It has long been an article of faith among linguists (though not among the general public) that all languages are equally complex. Three beliefs have led to this conclusion. First, the idea that languages might differ in complexity seems to go against enlightened humanistic thought: Asserting that one language is ‘simple’ and another ‘complex’ seems to open the door to the disturbing idea that some human societies are ‘more advanced’ or ‘more primitive’ than others. Second, there is at least some evidence that simplicity in one part of a language is balanced out by complexity in another part, leaving overall complexity the same from language to language. And third, one can interpret the theory of Universal Grammar as requiring that all languages be equal in complexity.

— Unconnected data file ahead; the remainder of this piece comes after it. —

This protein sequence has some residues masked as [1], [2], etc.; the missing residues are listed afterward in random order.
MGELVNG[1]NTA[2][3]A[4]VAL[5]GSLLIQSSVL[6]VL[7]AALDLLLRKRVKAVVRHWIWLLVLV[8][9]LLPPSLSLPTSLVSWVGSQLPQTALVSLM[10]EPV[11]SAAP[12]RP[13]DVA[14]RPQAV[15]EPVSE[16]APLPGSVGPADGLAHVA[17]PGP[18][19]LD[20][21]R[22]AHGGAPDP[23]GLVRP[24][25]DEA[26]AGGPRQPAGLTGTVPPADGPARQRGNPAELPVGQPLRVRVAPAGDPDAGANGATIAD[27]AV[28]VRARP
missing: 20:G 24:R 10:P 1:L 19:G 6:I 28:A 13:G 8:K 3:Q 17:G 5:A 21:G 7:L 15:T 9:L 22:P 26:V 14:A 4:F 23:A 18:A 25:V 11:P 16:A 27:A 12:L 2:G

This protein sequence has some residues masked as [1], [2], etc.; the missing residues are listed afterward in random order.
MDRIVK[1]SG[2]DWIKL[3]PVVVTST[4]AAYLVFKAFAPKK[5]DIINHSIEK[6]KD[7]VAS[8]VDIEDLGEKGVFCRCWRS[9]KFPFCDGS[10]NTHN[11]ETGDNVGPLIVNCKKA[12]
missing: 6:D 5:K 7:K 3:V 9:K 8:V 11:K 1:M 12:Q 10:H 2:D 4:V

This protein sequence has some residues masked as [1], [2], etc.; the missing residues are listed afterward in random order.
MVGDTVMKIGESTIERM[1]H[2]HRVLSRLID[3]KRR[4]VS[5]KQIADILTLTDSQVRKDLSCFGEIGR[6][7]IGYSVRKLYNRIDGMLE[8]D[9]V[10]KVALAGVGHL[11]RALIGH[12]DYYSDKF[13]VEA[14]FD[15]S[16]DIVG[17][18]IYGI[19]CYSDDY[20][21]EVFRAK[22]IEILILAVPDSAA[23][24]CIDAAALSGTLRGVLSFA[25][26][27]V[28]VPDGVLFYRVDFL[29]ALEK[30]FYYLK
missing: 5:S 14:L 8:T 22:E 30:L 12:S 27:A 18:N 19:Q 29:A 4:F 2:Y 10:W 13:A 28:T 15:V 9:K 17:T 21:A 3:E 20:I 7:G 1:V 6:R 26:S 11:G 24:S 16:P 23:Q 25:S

I argue in this talk that none of the three arguments, when examined carefully, holds water. I devote some time to discussing how one might actually measure linguistic complexity and conclude with a discussion of the social and historical factors that might lead to one language manifesting more complexity than another.